Austin, TX, Imagine Austin Comprehensive Plan
This comprehensive plan is based on a new community vision developed over a nine-month period by thousands of residents.
The vision is provided in Chapter 3 of the plan and includes seven components: Livable, Natural and Sustainable, Creative, Educated, Mobile and Interconnected, Prosperous, and Values and Respects People. The vision is also summarized on a city website.
This comprehensive plan was used to help refine the Sustaining Places comprehensive plan standards. The plan is structured around a seven-part vision and seven policy area "building blocks": Land Use and Transportation, Housing and Neighborhoods, Economy, Conservation and Environment, City Facilities and Services, Society, and Creativity. The planning process included a strong and inclusive public engagement component. The Implementation section of the plan offers multiple community indicators for each vision area, as well as a detailed action matrix that identifies priority programs to implement each action item, though responsible agencies or entities are not identified.
The city's comprehensive plan includes food-related issues throughout many plan elements and goal areas, including access to healthy food (HN P10) in Neighborhoods policies, supporting the local food economy (E P18) in Economic policies, expanding local food markets (CE P13) in Conservation and Environment policies, improving food scrap recycling and composting rates (CFS P16) in Solid Waste policies, and providing healthy community food choices (S P6) and fresh food access (S P7) in Health and Human Services policies. Actions to improve healthy food access are also key components of the implementation strategy of creating a "Healthy Austin" program. Food is also addressed in plan monitoring indicators as well as priority actions for implementation.
The city’s comprehensive plan acknowledges that the largest rate of growth since 2000 has been in those age groups of 55 and older. Between the 2000 and 2010 census, Austin saw an 84 percent increase in residents aged 55-59; a 97 percent increase in residents aged 60-64; and a 52 percent increase in residents aged 65-69.
As such, the plan declares the communities “will provide environments that support … seniors aging gracefully in the neighborhoods where they raised their families” (page 80).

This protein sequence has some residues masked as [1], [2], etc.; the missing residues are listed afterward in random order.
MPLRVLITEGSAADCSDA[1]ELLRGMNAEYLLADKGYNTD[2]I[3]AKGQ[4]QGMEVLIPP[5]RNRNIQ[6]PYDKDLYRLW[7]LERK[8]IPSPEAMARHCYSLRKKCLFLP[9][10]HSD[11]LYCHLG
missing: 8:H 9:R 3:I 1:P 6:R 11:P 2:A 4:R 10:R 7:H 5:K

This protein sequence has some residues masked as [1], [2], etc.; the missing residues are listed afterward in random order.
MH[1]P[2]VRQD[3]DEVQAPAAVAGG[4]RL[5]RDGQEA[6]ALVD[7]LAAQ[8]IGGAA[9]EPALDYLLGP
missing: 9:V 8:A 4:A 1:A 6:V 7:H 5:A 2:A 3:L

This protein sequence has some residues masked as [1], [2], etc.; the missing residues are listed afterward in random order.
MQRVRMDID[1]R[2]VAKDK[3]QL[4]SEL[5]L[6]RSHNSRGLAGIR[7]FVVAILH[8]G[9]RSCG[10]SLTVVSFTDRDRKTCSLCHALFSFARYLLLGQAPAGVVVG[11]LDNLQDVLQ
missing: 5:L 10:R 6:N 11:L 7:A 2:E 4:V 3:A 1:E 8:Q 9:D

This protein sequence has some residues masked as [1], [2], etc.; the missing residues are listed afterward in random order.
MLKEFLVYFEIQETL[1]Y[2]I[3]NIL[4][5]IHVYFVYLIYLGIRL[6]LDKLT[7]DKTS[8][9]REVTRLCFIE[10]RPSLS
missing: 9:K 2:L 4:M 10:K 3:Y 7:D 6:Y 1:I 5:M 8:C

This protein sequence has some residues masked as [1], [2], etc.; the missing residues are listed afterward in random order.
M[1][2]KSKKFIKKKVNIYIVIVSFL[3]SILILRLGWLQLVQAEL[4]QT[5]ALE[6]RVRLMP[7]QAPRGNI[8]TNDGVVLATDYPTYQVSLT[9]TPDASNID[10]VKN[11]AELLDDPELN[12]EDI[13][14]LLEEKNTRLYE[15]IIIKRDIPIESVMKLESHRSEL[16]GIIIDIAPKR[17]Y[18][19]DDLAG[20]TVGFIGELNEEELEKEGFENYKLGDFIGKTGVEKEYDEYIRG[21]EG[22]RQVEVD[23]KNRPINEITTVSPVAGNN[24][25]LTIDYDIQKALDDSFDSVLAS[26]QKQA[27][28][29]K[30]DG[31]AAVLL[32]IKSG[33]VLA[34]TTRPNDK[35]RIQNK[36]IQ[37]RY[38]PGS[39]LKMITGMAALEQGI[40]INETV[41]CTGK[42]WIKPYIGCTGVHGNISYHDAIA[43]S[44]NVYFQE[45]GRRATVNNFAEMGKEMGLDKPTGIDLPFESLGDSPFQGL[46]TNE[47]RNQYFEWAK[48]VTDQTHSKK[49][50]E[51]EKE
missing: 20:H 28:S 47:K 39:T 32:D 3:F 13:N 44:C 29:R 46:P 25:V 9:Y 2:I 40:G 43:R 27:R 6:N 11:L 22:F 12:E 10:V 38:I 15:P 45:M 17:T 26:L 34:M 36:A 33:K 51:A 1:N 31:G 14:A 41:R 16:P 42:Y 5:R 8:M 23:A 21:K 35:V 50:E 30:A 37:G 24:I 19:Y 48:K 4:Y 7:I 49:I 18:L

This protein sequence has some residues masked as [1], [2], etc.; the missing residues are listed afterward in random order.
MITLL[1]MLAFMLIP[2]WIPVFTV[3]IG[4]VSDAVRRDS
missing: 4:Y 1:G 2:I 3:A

Housing Policy P5 specifically calls for a diversity of land uses that will allow for housing friendly to seniors or persons with disabilities. Additionally, their Children, Family, and Education Policy P13 addresses affordability and accessibility for senior housing.
The city’s comprehensive plan includes policy recommendations addressing residential and nonresidential social service uses.
Chapter 4 of the plan includes a policy statement addressing a comprehensive approach to reducing homelessness through supportive housing, mental health services, counseling, and alcohol and drug treatment (S P4). Chapter 5 of the plan includes eight implementation actions for this policy statement (S A24-30).
The city's comprehensive plan's Energy Policies, in the City Facilities and Services section, include a call to increase the share of renewable energy sources including solar used by Austin Energy to power the city, including infrastructure for on-site sources (Goal CFS P24). A priority Action Item in the Housing and Neighborhoods section calls for developing a regulatory framework to incentivize the use of sustainability features in housing, including solar power (HN A15).
Taxonomy Master Topics: Solar Energy Policy
Food Systems Policy
Elderly Housing Policy
Human/Social Services Policy
Region: West South Central
Topic: Food Systems
Planning History and Theory
Planning Methods and Tools
Social Justice and Equity
Knowledgebase Resource Categories: Comprehensive Plan
Format: Knowledgebase Resource
Community Type: Suburban
Population Density: 1,000-2,999/square mile
Population Range: 250K+
Type of Place: City
Solar Practice: Supports Accessory Solar Energy Use
Tool Type: Comprehensive Plan